But I’ll bite, and talk about the issues. In the televised debate, the Milibot finally had the chance to denounce and abjure some of New Labour’s record before the voting public at large. And what did he choose? Looking back on thirteen years of wars, bloodshed, bombs, slaughter, tax scams, privatisation, crooked bailouts, arbitrary detentions, surveillance, death, penury, crappy indie music, shameful BBC dramas, genocide, and the emergence of Simon Cowell as a figure of cultural significance – after all that, he attacked his party for supposedly being too lenient on asylum and immigration. Was that also a technical malfunction? After all those years of murder and chaos, he chose to blame the most vulnerable and disenfranchised people in the country – was that also the fault of a grain of sand lodged in his gearing mechanism?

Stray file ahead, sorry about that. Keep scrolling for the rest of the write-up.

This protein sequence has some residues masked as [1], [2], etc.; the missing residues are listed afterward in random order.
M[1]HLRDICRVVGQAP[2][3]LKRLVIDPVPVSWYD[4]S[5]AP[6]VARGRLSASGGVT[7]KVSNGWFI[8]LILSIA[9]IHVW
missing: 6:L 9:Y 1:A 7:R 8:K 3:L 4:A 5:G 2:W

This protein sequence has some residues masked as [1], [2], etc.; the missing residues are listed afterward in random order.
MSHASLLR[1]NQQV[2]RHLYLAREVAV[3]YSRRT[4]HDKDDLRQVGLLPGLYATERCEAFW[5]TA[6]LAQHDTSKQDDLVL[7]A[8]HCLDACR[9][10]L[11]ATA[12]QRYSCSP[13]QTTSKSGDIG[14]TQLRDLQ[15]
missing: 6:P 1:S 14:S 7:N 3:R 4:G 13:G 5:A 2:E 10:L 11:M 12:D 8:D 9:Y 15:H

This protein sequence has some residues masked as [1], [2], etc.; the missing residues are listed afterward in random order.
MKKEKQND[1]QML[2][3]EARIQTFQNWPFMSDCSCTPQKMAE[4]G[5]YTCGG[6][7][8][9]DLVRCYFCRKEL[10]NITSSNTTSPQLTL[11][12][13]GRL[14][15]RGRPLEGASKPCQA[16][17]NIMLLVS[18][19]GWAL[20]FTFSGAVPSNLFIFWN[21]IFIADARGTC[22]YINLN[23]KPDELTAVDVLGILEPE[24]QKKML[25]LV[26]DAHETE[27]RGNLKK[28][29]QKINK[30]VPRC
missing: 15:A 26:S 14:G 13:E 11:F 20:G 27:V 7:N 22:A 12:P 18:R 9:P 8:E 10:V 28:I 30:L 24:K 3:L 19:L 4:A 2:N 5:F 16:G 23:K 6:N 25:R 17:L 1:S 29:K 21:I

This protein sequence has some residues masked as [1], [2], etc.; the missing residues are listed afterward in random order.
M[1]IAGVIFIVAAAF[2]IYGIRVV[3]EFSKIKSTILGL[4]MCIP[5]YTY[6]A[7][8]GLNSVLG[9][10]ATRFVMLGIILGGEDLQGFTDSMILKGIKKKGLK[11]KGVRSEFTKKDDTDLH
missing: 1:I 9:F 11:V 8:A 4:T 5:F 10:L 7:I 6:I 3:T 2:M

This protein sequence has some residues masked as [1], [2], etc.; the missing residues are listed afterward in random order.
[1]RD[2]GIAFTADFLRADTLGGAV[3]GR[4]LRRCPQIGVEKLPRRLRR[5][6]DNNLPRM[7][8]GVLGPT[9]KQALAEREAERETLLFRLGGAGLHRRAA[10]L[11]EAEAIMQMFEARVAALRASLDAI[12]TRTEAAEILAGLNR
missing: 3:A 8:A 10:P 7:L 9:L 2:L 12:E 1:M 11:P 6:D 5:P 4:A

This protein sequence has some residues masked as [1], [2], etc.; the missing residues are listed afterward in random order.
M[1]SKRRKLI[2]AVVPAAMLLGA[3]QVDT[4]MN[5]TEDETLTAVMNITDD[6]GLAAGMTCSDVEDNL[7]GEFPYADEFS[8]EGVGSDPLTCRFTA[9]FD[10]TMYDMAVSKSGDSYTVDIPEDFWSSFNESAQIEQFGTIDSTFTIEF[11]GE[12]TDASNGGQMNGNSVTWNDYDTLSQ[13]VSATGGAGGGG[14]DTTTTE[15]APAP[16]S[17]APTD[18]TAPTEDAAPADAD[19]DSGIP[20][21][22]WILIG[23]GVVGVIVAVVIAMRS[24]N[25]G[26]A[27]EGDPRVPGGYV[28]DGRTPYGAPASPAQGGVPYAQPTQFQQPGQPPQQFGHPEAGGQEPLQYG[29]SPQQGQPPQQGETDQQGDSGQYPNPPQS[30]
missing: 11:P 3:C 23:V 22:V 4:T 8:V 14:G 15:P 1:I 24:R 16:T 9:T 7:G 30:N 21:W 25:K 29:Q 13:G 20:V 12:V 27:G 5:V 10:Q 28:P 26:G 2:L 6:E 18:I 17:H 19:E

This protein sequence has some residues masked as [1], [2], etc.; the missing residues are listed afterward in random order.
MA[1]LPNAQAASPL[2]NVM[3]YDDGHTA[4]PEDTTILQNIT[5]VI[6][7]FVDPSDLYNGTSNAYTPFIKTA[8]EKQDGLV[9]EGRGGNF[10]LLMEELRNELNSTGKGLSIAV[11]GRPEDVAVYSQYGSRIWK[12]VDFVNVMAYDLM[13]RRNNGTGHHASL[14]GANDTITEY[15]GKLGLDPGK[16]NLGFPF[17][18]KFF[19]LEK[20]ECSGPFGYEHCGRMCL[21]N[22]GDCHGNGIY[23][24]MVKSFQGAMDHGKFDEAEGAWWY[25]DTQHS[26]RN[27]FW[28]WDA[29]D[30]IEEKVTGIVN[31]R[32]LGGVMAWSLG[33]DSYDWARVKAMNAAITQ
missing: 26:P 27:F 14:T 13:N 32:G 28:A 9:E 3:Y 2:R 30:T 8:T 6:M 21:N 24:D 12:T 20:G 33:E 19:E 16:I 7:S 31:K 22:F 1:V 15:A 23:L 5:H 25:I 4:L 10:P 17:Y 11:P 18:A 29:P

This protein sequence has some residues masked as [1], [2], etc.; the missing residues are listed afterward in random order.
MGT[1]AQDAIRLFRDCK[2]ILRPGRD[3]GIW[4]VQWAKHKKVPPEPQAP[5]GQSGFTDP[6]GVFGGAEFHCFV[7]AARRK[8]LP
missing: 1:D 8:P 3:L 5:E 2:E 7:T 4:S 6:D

In the end you have to wonder why the Labour party built a leader as weird and as offputting as Ed Miliband. Some of his strangeness is vaguely explicable – his general air of geekery, the nasal honk and nervous grin, clearly designed to mildly endear him to the doting grannies and pustulous Doctor Who fangirls that presumably constitute Labour’s core demographic. But why build something that fails so spectacularly in its task of appearing to be human?